• Hannah Ferguson

What the F is: the new 'public interest defence' in defamation law

On July 1st, amendments to defamation law were implemented in Queensland, New South Wales, South Australia and Victoria. Other state and territory jurisdictions will apply changes later this year. Multiple changes to the law have been made, including but not limited to: a single publication rule, updates to the contextual truth and qualified privilege defences and a new defence for peer reviewed publications in scientific or academic journals. However, the most notable amendment is the introduction of the 'public interest defence'.

A quick definition

Defamation is the publication of material which causes harm to a person’s reputation. 'Material' can mean written material, pictures, or spoken statements (a painting can be defamatory, so can a social media post, a theatre performance and even an online review). In every jurisdiction in Australia, the limitation period for legal action regarding defamatory content is one year following the publication of the material. Legal actions in defamation are civil, not criminal in nature.

A recent example of a high-profile defamation case is that of Christian Porter, who began a legal action against both the ABC and journalist Louise Milligan for their publication of an article that reported that a letter had been sent to Scott Morrison containing an allegation of rape against an unnamed cabinet minister. Porter has since discontinued the case.

What are the defences to defamation?

There are multiple defences to defamation, including:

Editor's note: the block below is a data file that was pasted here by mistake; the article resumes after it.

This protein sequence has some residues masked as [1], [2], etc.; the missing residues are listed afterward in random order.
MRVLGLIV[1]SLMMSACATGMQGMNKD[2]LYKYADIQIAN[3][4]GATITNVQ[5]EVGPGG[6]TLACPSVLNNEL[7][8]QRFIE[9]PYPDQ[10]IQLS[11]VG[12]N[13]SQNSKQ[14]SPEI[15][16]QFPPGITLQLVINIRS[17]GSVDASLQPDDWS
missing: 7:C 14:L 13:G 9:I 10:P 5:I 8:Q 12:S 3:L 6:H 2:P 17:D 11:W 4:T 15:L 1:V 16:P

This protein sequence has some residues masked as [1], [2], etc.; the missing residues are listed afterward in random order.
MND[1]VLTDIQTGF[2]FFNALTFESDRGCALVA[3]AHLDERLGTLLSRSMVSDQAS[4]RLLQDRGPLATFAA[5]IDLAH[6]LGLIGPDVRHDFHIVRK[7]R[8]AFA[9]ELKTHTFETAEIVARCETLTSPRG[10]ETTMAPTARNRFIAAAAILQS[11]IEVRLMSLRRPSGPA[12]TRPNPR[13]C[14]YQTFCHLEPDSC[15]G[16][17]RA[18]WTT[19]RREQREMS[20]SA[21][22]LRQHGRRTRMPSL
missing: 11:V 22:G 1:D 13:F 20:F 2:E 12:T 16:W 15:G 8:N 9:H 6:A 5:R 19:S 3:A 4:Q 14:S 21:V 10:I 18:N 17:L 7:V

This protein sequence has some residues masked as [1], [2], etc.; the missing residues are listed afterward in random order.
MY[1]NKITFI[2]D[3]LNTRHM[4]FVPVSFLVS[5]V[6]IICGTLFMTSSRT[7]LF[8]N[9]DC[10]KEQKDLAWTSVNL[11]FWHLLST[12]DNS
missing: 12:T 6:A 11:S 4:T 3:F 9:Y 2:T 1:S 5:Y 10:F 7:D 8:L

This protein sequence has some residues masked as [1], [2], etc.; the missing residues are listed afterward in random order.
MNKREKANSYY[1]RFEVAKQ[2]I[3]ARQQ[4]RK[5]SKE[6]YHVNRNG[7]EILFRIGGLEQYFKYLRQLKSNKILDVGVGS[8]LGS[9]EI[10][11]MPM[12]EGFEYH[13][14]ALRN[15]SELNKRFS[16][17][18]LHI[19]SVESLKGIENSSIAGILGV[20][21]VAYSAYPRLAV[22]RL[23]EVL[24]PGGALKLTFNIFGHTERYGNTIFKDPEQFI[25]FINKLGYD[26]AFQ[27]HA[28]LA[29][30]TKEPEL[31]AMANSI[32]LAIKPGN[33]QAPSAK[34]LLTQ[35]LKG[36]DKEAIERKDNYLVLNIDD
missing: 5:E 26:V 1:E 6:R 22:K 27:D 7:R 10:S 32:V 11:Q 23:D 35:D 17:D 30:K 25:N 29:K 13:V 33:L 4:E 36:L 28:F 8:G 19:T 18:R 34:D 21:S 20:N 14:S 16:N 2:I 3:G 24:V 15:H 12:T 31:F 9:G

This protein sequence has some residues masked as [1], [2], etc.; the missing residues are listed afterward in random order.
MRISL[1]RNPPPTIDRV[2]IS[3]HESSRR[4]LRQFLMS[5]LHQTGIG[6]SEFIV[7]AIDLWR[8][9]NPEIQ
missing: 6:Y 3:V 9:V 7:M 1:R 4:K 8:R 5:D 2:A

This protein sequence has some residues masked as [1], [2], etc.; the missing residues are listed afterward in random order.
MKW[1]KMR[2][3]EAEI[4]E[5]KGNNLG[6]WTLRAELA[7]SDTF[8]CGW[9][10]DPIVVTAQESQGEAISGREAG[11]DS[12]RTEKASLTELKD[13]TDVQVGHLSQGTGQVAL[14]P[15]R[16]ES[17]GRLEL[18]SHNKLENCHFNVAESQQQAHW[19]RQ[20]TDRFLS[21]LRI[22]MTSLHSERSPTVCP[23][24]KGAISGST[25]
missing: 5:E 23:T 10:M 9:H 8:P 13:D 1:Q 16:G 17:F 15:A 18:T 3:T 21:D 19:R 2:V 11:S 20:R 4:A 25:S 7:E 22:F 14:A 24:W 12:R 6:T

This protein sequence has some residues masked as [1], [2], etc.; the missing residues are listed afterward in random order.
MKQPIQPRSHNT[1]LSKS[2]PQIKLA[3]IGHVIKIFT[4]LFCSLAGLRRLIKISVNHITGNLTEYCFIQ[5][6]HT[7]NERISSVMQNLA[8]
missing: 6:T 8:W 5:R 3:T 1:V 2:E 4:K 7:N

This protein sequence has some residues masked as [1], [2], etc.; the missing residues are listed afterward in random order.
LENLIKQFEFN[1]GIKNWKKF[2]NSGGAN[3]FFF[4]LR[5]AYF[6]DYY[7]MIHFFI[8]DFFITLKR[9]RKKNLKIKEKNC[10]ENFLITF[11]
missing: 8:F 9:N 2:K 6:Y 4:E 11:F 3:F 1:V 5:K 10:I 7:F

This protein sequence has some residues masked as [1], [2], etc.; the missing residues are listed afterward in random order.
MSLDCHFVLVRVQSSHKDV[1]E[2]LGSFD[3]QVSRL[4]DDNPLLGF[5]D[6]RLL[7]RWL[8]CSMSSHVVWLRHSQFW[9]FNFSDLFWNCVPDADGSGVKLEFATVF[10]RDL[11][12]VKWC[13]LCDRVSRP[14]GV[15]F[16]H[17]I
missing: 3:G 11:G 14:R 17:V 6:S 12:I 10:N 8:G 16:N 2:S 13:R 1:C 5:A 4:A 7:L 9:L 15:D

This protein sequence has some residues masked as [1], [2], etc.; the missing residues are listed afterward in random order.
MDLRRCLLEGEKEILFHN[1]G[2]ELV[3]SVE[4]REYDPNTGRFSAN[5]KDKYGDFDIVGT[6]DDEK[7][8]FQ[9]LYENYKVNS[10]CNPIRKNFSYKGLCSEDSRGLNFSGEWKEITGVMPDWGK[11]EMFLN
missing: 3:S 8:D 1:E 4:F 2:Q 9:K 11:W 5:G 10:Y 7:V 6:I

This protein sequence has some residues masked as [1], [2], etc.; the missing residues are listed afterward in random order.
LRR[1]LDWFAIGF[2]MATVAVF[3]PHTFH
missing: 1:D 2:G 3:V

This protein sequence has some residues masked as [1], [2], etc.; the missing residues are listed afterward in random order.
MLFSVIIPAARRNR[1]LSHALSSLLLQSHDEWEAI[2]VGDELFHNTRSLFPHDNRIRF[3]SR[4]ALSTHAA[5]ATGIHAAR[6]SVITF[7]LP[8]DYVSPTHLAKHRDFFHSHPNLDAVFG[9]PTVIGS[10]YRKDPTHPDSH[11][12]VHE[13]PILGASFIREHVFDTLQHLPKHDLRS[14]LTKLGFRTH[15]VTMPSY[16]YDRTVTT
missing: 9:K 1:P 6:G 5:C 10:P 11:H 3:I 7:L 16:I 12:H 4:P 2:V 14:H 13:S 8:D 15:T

1. Truth

Can the defendant prove that the claim is true or substantially true?

2. Absolute privilege

Has the material been published in proceedings of a parliamentary body or an Australian court?

3. Qualified privilege

Does it involve honest communications where a defendant has a duty (moral or legal or social) to communicate the information to a person who has an interest in the contents of that communication?

example: a police interview

4. Honest opinion

Can the defendant prove the material was an opinion, not fact? (note: it also needs to be established that the opinion relates to public interest and has a foundation of material that is (substantially) true)

5. Triviality

Can the defendant prove that the plaintiff's reputation was unlikely to sustain harm?

6. Innocent dissemination

This one is designed to protect those publishing someone else's material.

example: booksellers!

What is the new defence?

There are multiple significant amendments to the legislation, however, the one we will be focussing on is the extension of the current qualified privilege defence, the creation of a new 'public interest' defence.

The new defence applies if the defendant can show: (1) that the matter involves a subject of public interest and (2) the defendant reasonably believed the publication of the matter was in the public interest.

All of the circumstances of the case must be considered under this defence.

Why does it matter?

Historically, the qualified privilege defence has been utilised as a tool for defendant's attempting to leverage public interest as justification for publication. However, courts have defined 'public interest' narrowly and this has presented challenges for journalists. The new defence presents an opportunity for broader interpretation.

The amendment is designed to provide additional protection for journalists who are publishing articles about corruption or allegations of wrongdoing specifically in the sphere of government, officials, ministers and the military. However, this does not allow free rein for publishers. Journalist will still be required to establish that their claims are not baseless or reckless, regardless of if they are eventually found to be untrue.

Previous defamation laws have been suffocating for public interest journalism and created excessive barriers to free speech. While we are still unsure how these changes will take effect in court, it is a green light for journalists.